The last time the ninth-ranked Tigers (34-8-2) were this deep in the post-season tournament was 2017, when they were making their second consecutive trip to the quarters.
Shelby earned another shot at getting to the Final Four by knocking off Grand Rapids North Pointe Christian, 3-1, in the regional final last week. That avenged a loss to the Mustangs in last year’s regional semifinal.
Fourth-ranked Kalamazoo Christian edged No. 5 Watervliet in four sets to win its regional title in the third meeting of the two teams, who split a pair of games in a tournament during the regular season.
“They’re big, and they’re athletic … they’re everything you don’t want to come across in a tournament,” said Shelby coach Tom Weirich. “We were competitive with them. It was 23-25 and 15-25 in a best two out of three. We’re better than we were back then, obviously, and I’m sure they are, too. It’ll be a good match-up, for sure. We’re not going to be afraid of them.
“We know they are going to have size, and we don’t have that as much as some of the teams,” Weirich said. “But, we create some matchup issues with our outside hitters. We’re going to watch some game film of them and see what we can come up with.”
Shelby’s major motivation this season has been trying to keep their opponents out of system and keep the ball being set from beyond their 10-foot line. The Tigers also look to create free-ball opportunities.
“We attack,” Weirich said. “That’s our approach to volleyball this year. We’re going after them, and we’re going to go down swinging.”
Sophomore outside hitter, 6-foot-1 Navea Gauthier, is a big reason why the Tigers have been so successful. Gauthier turns everything into offense for the Tigers, whether it’s a good pass or a good set, she’s going to go up and attack it.
If the Tigers can create a little bit of havoc on the other side, take the other team’s setter out of the equation, and things of that nature, make the opponent uncomfortable, they know they have a good chance of winning the battles.
But, it’s always a chess match, with the other team trying to counteract those plans.
“I feel that we’re in a quarterfinal game, so we’re not going to get away with much,” Weirich said. “We’re at that point in the season now that we’re not going to get any freebies out of anybody. So, if we don’t give up any freebies, and they don’t give up any freebies, it’s going to come down to a couple of plays somewhere along the way that are going to make the difference.”
Everything goes through sophomore outside hitter Gauthier, who started last year as a freshman and came into this year the Tigers’ most improved player.
Her mom, Becky, was the junior varsity coach for 15 years, but stepped down from that position to assist Weirich on the varsity when her daughter started her freshman year. It was clear she would immediately join the varsity.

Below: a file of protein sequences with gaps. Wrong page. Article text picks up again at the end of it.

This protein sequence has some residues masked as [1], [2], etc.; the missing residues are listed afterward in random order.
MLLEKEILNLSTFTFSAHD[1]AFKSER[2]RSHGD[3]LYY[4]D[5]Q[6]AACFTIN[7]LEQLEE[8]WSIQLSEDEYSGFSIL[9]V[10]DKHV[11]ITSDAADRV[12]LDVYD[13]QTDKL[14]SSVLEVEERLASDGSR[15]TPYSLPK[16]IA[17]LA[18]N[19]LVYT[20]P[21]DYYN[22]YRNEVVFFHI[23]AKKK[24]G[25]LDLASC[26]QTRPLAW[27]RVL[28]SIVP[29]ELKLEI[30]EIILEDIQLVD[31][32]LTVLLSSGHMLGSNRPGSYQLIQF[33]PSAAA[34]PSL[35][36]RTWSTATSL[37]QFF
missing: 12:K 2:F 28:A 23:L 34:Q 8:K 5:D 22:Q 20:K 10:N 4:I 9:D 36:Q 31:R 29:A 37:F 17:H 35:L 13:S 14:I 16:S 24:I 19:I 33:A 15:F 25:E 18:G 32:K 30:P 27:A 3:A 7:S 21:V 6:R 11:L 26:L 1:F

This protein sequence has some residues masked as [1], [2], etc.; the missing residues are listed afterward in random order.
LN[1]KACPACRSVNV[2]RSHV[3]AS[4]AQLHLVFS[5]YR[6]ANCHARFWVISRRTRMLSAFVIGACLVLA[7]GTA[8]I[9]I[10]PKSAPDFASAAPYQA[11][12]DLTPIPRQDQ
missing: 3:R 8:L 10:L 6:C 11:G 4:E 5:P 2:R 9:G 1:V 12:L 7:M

Navea put in a lot of work in the off-season, including working with a personal trainer. She entered the season in excellent condition.
“It’s incredible the work ethic that kid has,” Weirich said. “And if you watch her demeanor on the floor, she’ll make mistakes, get blocked out whatever, but she doesn’t let anything rattle her. She never flinches out there. I think that’s the difference between last year and this year. As a freshman, she was trying to figure out how to fit in, and how to compose herself.
“This year, it’s ‘game on’ for her.”
Gauthier has been a calming presence on the court, and while it would be easy for the other players to resent her being the focal point of the team’s attack, it hasn’t been that way.
“Everyone has embraced the path that we’ve taken, and understands the significance of her ability,” Weirich said. “We’re going to ride it as far as it’ll go. She does things outside of the game. It makes everybody better, and more enjoyable, too. I could go on for another hour about her. But, she’s the real deal.”
Audrey Horton has answered all the questions about how she would contribute to the Tigers’ attack coming in as a sophomore.
But she’s played club volleyball since the seventh grade and everything has finally come together for her this year.
“She knew she wasn’t going to be the biggest, strongest kid on the team,” Weirich said. “But she knew we were going to get the ball to Navea, even at that age, and she put herself in position to be a key contributor on the court as a sophomore. We wondered at the beginning of her freshman year if she was ever going to get a serve in play and now she’s serving game winners for us. She’s closed out a lot of games for us this year just with her serves.”
Morgan Weirich, the coach’s daughter, is the Tigers senior leader and a four-year starting libero. Her talent was never a question. She was playing on the fifth grade team at Shelby as a third grader and played on club teams with Gauthier.
She recorded her 2,000th career dig earlier this season, and will depart with numbers that will be difficult to match.
Weirich is in his 18th season as the Tigers’ varsity coach, following one season coaching the freshman team after landing a teaching position in the industrial tech department, wood shop and drafting classes, as well as gym classes.
The coach is taking a philosophical approach to the quarterfinal match against Kalamazoo Christian.
“We’re just going to be who we are and play our style of volleyball,” said Weirich. “If that’s good enough, we’ll beat them. If it’s not, we’ll tip our hat because I feel like we’re playing some pretty solid ball right now ourselves.”